Articles | Volume 16, issue 12
Atmos. Chem. Phys., 16, 7943–7956, 2016
Atmos. Chem. Phys., 16, 7943–7956, 2016

Research article 30 Jun 2016

Research article | 30 Jun 2016

Role of OH variability in the stalling of the global atmospheric CH4 growth rate from 1999 to 2006

Joe McNorton et al.

Data sets

NOAA CH4 and CH3CCL3 E. J. Dlugokencky, E. G. Nisbet, R. Fisher, and D. Lowry

AGAGE CH4 and CH3CCL3 R. G. Prinn, R. F. Weiss, P. J. Fraser, P. G. Simmonds, D. O'Doherty, P. Salameh, L. Porter, P. Krummel, R. J. Wang, B. Miller, C. Harth, B. Greally, F. A. Van Woy, L. P. Steele, J. Mühle, G. Sturrock, F. N. Alyea, J. Huang, and D. E. Hartley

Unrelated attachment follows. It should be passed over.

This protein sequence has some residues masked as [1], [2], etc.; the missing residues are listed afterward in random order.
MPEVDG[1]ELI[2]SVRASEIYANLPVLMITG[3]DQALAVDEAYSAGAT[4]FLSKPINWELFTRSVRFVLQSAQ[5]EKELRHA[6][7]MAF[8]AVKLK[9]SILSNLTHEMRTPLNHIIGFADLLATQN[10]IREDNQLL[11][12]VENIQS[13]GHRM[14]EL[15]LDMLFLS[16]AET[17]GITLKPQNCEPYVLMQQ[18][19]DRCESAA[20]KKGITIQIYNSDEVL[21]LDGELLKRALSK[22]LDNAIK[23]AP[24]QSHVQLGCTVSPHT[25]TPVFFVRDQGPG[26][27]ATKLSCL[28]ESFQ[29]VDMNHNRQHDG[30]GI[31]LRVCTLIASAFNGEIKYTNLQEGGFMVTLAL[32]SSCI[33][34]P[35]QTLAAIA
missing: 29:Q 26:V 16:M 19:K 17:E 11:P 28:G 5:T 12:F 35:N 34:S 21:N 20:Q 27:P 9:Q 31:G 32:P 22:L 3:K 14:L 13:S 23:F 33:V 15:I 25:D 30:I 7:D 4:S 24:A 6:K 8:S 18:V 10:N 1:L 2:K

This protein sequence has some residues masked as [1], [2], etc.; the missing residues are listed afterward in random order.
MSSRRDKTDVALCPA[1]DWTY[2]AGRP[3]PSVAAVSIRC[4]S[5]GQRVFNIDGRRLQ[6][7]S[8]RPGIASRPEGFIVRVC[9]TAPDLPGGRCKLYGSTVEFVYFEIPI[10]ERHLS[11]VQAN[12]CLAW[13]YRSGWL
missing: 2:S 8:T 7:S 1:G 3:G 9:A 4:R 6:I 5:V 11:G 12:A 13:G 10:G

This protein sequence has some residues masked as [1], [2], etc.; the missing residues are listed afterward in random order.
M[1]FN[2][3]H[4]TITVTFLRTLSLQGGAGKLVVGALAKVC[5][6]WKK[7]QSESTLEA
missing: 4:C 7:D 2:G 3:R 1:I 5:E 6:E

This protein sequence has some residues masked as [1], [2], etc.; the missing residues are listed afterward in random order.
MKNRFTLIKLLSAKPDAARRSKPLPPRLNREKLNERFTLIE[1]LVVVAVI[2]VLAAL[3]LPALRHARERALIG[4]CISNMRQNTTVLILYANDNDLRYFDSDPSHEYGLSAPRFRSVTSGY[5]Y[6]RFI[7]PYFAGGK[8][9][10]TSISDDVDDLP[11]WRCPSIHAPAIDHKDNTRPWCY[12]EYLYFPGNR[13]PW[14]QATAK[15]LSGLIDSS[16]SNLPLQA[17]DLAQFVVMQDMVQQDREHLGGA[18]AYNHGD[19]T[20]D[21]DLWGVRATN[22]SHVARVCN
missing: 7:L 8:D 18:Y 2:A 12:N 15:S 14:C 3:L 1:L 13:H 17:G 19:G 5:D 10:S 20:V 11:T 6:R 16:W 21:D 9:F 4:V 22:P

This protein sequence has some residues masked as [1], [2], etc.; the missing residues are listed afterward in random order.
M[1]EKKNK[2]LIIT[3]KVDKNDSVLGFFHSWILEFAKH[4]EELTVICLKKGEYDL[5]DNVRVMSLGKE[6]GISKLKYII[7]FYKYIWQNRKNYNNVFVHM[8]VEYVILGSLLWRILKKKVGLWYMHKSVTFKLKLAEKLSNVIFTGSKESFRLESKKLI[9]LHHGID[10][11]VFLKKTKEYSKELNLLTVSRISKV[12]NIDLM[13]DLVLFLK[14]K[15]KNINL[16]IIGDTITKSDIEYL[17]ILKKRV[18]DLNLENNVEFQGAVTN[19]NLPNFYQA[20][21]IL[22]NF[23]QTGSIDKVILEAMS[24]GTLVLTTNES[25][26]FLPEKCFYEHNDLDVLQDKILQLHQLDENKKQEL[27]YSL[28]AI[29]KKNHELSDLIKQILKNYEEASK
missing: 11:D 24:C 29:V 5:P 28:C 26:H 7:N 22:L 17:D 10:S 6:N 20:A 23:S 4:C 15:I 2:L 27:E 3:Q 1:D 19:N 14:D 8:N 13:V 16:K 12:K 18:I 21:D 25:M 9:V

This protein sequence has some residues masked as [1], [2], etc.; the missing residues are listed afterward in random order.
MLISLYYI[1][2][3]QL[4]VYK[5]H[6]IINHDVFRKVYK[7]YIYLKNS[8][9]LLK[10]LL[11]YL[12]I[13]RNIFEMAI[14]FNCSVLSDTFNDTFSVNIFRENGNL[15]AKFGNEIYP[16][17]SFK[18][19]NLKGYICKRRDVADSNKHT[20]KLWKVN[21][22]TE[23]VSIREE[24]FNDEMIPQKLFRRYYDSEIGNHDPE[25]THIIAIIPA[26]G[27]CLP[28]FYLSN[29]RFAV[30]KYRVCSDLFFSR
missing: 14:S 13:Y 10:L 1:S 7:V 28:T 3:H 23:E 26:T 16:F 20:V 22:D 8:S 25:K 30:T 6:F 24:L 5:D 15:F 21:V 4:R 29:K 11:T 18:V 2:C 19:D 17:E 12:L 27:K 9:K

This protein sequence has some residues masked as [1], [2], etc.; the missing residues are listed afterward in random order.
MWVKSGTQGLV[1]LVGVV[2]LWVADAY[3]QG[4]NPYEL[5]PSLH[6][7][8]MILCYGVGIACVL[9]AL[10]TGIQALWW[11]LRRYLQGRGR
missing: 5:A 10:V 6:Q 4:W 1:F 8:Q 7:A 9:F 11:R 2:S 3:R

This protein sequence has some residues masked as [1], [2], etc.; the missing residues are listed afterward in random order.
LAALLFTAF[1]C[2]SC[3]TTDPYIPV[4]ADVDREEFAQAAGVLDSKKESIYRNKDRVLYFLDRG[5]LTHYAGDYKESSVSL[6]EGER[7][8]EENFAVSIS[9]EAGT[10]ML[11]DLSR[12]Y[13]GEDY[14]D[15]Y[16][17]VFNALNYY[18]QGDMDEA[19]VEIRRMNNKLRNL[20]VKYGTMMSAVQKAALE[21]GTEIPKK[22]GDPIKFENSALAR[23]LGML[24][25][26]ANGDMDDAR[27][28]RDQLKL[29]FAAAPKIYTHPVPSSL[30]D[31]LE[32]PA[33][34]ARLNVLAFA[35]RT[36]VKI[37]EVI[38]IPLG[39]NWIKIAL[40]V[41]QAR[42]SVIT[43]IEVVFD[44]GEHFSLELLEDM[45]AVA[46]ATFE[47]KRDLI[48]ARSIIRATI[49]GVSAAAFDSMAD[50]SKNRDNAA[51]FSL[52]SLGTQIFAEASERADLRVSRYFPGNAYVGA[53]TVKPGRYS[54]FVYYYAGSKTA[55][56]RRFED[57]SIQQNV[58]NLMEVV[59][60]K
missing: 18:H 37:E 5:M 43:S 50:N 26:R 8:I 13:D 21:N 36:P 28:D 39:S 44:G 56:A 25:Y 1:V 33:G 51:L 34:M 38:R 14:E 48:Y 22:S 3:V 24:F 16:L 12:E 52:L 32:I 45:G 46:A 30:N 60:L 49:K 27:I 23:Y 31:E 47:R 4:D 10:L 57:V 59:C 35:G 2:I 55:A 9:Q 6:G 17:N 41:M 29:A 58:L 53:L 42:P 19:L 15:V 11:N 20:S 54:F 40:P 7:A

Short summary
Methane (CH4) is an important greenhouse gas. The growth of atmospheric CH4 stalled from 1999 to 2006, with current explanations focussed mainly on changing surface fluxes. We combine models with observations and meteorological data to assess the atmospheric contribution to CH4 changes. We find that variations in mean atmospheric hydroxyl concentration can explain part of the stall in growth. Our study highlights the role of multi-annual variability in atmospheric chemistry in global CH4 trends.
Final-revised paper